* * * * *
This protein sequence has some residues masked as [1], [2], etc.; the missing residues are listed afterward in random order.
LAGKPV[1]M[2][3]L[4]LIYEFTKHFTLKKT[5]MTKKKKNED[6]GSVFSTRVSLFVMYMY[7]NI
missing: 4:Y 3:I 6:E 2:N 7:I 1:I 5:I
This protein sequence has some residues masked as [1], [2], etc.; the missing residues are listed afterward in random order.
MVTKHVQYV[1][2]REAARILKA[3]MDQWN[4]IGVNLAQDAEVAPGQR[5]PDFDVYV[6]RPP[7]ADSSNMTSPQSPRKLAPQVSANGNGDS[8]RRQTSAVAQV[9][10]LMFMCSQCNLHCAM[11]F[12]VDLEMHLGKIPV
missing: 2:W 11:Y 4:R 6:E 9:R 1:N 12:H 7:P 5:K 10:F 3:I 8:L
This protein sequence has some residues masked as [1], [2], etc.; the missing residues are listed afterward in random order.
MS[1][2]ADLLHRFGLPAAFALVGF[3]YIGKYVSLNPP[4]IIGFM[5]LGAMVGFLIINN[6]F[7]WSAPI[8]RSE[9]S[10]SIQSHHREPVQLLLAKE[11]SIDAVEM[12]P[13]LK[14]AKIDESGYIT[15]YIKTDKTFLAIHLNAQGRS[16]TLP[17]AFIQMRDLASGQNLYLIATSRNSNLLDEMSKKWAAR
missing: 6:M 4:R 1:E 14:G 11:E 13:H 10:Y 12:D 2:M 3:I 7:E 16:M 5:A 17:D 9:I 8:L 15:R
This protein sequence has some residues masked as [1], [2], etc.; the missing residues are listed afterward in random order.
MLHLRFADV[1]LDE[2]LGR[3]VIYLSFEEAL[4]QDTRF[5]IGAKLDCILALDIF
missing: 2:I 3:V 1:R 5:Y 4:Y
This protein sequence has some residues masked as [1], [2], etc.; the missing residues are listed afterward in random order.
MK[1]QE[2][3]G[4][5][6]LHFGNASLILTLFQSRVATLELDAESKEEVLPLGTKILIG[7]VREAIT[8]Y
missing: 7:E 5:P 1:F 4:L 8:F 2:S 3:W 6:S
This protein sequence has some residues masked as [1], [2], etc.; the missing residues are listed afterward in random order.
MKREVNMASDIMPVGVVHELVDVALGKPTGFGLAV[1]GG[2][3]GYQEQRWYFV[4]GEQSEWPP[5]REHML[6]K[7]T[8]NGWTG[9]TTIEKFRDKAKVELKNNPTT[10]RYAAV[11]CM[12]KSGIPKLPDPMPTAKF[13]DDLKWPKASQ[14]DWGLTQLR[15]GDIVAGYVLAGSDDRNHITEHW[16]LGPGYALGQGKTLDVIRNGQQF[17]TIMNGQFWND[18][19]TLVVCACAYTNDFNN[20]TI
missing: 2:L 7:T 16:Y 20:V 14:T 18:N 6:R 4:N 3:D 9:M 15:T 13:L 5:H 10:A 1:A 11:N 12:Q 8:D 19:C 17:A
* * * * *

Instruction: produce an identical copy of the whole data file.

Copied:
This protein sequence has some residues masked as [1], [2], etc.; the missing residues are listed afterward in random order.
LAGKPV[1]M[2][3]L[4]LIYEFTKHFTLKKT[5]MTKKKKNED[6]GSVFSTRVSLFVMYMY[7]NI
missing: 4:Y 3:I 6:E 2:N 7:I 1:I 5:I
This protein sequence has some residues masked as [1], [2], etc.; the missing residues are listed afterward in random order.
MVTKHVQYV[1][2]REAARILKA[3]MDQWN[4]IGVNLAQDAEVAPGQR[5]PDFDVYV[6]RPP[7]ADSSNMTSPQSPRKLAPQVSANGNGDS[8]RRQTSAVAQV[9][10]LMFMCSQCNLHCAM[11]F[12]VDLEMHLGKIPV
missing: 2:W 11:Y 4:R 6:E 9:R 1:N 12:H 7:P 5:K 10:F 3:I 8:L
This protein sequence has some residues masked as [1], [2], etc.; the missing residues are listed afterward in random order.
MS[1][2]ADLLHRFGLPAAFALVGF[3]YIGKYVSLNPP[4]IIGFM[5]LGAMVGFLIINN[6]F[7]WSAPI[8]RSE[9]S[10]SIQSHHREPVQLLLAKE[11]SIDAVEM[12]P[13]LK[14]AKIDESGYIT[15]YIKTDKTFLAIHLNAQGRS[16]TLP[17]AFIQMRDLASGQNLYLIATSRNSNLLDEMSKKWAAR
missing: 6:M 4:R 1:E 14:G 11:E 13:H 10:Y 12:D 2:M 3:I 7:E 16:M 5:A 17:D 9:I 8:L 15:R
This protein sequence has some residues masked as [1], [2], etc.; the missing residues are listed afterward in random order.
MLHLRFADV[1]LDE[2]LGR[3]VIYLSFEEAL[4]QDTRF[5]IGAKLDCILALDIF
missing: 2:I 3:V 1:R 5:Y 4:Y
This protein sequence has some residues masked as [1], [2], etc.; the missing residues are listed afterward in random order.
MK[1]QE[2][3]G[4][5][6]LHFGNASLILTLFQSRVATLELDAESKEEVLPLGTKILIG[7]VREAIT[8]Y
missing: 7:E 5:P 1:F 4:L 8:F 2:S 3:W 6:S
This protein sequence has some residues masked as [1], [2], etc.; the missing residues are listed afterward in random order.
MKREVNMASDIMPVGVVHELVDVALGKPTGFGLAV[1]GG[2][3]GYQEQRWYFV[4]GEQSEWPP[5]REHML[6]K[7]T[8]NGWTG[9]TTIEKFRDKAKVELKNNPTT[10]RYAAV[11]CM[12]KSGIPKLPDPMPTAKF[13]DDLKWPKASQ[14]DWGLTQLR[15]GDIVAGYVLAGSDDRNHITEHW[16]LGPGYALGQGKTLDVIRNGQQF[17]TIMNGQFWND[18][19]TLVVCACAYTNDFNN[20]TI
missing: 2:L 7:T 16:Y 20:V 14:T 18:N 6:R 4:N 3:D 9:M 15:T 13:L 5:H 10:A 1:A 11:N 12:Q 8:D 19:C 17:A